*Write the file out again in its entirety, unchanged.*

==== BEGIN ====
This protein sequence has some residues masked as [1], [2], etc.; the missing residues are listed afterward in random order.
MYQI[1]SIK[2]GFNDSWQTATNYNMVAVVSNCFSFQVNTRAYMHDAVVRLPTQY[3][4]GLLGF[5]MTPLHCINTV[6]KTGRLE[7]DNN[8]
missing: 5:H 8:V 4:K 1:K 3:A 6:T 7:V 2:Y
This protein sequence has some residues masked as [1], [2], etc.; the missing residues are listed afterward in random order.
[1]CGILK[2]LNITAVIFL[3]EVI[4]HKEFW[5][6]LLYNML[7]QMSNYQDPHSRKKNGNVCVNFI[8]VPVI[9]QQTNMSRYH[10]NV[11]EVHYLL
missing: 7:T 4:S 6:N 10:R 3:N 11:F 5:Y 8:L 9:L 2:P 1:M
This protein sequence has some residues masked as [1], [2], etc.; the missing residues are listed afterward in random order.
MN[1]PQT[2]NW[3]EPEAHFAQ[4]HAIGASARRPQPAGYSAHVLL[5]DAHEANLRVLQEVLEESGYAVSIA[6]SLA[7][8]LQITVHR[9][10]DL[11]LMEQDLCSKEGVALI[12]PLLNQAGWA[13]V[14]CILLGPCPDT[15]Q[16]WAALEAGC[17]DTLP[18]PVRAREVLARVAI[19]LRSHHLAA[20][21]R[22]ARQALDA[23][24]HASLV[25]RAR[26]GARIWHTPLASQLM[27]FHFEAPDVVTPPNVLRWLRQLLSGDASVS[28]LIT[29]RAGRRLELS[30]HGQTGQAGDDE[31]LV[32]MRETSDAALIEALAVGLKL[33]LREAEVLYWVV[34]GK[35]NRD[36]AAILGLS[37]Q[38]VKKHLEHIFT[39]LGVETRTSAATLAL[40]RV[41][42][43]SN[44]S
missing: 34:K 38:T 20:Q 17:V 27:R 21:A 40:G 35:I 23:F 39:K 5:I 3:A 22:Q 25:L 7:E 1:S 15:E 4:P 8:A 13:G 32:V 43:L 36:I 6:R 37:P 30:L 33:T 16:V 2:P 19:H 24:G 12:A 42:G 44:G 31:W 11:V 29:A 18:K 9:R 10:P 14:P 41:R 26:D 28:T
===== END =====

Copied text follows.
This protein sequence has some residues masked as [1], [2], etc.; the missing residues are listed afterward in random order.
MYQI[1]SIK[2]GFNDSWQTATNYNMVAVVSNCFSFQVNTRAYMHDAVVRLPTQY[3][4]GLLGF[5]MTPLHCINTV[6]KTGRLE[7]DNN[8]
missing: 5:H 8:V 4:K 1:K 3:A 6:T 7:V 2:Y
This protein sequence has some residues masked as [1], [2], etc.; the missing residues are listed afterward in random order.
[1]CGILK[2]LNITAVIFL[3]EVI[4]HKEFW[5][6]LLYNML[7]QMSNYQDPHSRKKNGNVCVNFI[8]VPVI[9]QQTNMSRYH[10]NV[11]EVHYLL
missing: 7:T 4:S 6:N 10:R 3:N 11:F 5:Y 8:L 9:L 2:P 1:M
This protein sequence has some residues masked as [1], [2], etc.; the missing residues are listed afterward in random order.
MN[1]PQT[2]NW[3]EPEAHFAQ[4]HAIGASARRPQPAGYSAHVLL[5]DAHEANLRVLQEVLEESGYAVSIA[6]SLA[7][8]LQITVHR[9][10]DL[11]LMEQDLCSKEGVALI[12]PLLNQAGWA[13]V[14]CILLGPCPDT[15]Q[16]WAALEAGC[17]DTLP[18]PVRAREVLARVAI[19]LRSHHLAA[20][21]R[22]ARQALDA[23][24]HASLV[25]RAR[26]GARIWHTPLASQLM[27]FHFEAPDVVTPPNVLRWLRQLLSGDASVS[28]LIT[29]RAGRRLELS[30]HGQTGQAGDDE[31]LV[32]MRETSDAALIEALAVGLKL[33]LREAEVLYWVV[34]GK[35]NRD[36]AAILGLS[37]Q[38]VKKHLEHIFT[39]LGVETRTSAATLAL[40]RV[41][42][43]SN[44]S
missing: 34:K 38:T 20:Q 17:V 27:R 21:A 40:G 35:I 23:F 39:K 5:I 3:A 22:Q 25:L 7:E 1:S 15:E 4:P 8:A 13:G 32:V 43:L 36:I 6:R 37:P 30:L 33:T 16:V 2:P 19:H 24:G 12:A 42:G 44:G 31:W 11:V 29:A 18:K 9:R 10:P 14:P 41:R 26:D 28:T